The forgotten voices of war crying out in the dark
The power of the 24-hour news cycle is that sometimes we hear a story so often that we stop hearing it at all. Unless it comes leaping off the screen at us. Unless it breaks through the headlines for some reason, appears again after its few seconds on Twitter and comes alive outside itself. In us.
I have just had that experience. Out of nowhere, a story that had become dimmed appeared in front of me: I got a letter from a Yazidi woman.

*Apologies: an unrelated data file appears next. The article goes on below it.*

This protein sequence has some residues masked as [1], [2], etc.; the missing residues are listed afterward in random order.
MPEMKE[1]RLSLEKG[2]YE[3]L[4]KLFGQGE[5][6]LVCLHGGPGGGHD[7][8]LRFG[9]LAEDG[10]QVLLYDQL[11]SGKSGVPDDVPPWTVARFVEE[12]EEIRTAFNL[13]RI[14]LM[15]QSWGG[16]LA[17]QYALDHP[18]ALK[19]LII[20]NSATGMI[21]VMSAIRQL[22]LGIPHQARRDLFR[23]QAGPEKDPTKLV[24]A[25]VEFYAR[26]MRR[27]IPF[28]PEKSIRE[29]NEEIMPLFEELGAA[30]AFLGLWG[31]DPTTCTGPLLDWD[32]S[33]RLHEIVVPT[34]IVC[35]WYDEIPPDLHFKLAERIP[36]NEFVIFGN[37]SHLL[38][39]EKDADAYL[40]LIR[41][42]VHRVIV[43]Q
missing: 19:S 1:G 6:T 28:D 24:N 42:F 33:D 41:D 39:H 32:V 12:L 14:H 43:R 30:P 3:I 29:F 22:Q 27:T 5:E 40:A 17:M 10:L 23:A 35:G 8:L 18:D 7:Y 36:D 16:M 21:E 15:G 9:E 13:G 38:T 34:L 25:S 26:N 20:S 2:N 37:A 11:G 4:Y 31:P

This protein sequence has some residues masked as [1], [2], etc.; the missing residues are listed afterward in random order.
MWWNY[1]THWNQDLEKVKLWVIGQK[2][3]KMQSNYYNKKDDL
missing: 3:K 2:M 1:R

I had met Ummaya in a women's interfaith peace program in New York City in 2003. The Global Peace Initiative of Women brought Iraqi women to the United States to meet with American women from across the country. The hope was, of course, that we would make personal connections between us that would advance interfaith understanding and build bridges between two countries locked in a senseless war. More than that: Women, we thought, might be able to reach across the ethnic boundaries there, too, soften the anger, and forge new bonds in a country seriously divided and dangerously entrenched.
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